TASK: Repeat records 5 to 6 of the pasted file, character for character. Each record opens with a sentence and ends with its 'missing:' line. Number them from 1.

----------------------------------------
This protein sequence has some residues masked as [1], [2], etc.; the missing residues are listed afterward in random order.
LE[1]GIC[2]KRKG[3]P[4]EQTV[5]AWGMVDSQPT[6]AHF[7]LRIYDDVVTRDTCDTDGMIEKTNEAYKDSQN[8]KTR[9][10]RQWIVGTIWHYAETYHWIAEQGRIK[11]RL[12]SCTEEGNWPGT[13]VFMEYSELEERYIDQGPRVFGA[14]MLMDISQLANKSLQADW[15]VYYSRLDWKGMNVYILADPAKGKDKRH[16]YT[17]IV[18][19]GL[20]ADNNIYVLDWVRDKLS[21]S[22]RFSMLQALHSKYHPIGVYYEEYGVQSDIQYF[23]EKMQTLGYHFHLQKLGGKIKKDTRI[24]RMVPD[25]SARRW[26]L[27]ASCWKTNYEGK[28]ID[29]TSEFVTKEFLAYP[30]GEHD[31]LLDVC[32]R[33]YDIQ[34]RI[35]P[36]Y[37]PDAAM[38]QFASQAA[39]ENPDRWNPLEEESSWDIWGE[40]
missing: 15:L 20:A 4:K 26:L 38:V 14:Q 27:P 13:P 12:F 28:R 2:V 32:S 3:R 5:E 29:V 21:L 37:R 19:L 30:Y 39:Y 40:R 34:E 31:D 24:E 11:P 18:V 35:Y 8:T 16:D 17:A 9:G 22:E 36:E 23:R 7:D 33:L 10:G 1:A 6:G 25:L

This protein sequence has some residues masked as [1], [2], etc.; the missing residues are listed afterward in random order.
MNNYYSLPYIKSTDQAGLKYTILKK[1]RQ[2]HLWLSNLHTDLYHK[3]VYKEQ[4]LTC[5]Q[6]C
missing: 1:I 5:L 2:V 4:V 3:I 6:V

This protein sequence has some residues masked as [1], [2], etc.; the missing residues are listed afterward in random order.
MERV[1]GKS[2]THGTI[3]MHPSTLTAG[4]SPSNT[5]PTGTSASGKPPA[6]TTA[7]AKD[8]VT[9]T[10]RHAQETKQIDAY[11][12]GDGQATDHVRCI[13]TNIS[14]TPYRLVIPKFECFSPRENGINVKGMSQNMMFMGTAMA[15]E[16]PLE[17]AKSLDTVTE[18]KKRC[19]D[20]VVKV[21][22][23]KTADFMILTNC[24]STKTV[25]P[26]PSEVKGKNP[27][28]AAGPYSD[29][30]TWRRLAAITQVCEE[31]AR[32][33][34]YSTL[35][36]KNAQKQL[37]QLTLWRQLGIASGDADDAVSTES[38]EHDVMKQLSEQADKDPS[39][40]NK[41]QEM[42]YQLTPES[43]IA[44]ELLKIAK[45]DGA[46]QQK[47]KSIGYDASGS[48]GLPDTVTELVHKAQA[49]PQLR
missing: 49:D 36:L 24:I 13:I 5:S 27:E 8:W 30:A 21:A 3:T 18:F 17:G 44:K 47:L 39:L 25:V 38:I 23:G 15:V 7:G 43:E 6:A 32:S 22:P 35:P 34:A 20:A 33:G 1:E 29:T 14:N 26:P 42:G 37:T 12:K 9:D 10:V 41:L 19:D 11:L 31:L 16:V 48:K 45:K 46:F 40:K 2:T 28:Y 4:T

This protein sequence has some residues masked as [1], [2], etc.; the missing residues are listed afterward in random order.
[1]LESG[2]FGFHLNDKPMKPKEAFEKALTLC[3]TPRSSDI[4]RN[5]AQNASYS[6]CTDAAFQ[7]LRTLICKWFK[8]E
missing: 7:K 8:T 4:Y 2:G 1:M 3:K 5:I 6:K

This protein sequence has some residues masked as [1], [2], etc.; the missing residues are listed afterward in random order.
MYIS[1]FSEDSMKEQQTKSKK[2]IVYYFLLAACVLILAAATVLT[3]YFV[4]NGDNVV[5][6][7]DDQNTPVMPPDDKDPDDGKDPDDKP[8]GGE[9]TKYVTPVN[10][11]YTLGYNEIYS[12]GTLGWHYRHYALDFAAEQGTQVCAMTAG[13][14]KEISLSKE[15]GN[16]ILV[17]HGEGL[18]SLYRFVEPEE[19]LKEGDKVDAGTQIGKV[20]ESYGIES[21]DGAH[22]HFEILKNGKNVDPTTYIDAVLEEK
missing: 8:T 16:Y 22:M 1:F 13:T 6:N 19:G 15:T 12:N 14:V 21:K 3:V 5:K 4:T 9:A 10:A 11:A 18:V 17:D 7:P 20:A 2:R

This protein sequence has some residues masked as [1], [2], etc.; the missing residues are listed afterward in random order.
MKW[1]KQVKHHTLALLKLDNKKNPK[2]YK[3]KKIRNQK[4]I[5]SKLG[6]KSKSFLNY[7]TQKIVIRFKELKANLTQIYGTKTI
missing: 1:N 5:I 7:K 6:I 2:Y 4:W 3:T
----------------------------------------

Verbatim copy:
This protein sequence has some residues masked as [1], [2], etc.; the missing residues are listed afterward in random order.
MYIS[1]FSEDSMKEQQTKSKK[2]IVYYFLLAACVLILAAATVLT[3]YFV[4]NGDNVV[5][6][7]DDQNTPVMPPDDKDPDDGKDPDDKP[8]GGE[9]TKYVTPVN[10][11]YTLGYNEIYS[12]GTLGWHYRHYALDFAAEQGTQVCAMTAG[13][14]KEISLSKE[15]GN[16]ILV[17]HGEGL[18]SLYRFVEPEE[19]LKEGDKVDAGTQIGKV[20]ESYGIES[21]DGAH[22]HFEILKNGKNVDPTTYIDAVLEEK
missing: 8:T 16:Y 22:M 1:F 13:T 6:N 19:G 15:T 12:N 14:V 21:K 3:V 5:K 4:T 9:A 10:A 11:A 18:V 17:D 7:P 20:A 2:R

This protein sequence has some residues masked as [1], [2], etc.; the missing residues are listed afterward in random order.
MKW[1]KQVKHHTLALLKLDNKKNPK[2]YK[3]KKIRNQK[4]I[5]SKLG[6]KSKSFLNY[7]TQKIVIRFKELKANLTQIYGTKTI
missing: 1:N 5:I 7:K 6:I 2:Y 4:W 3:T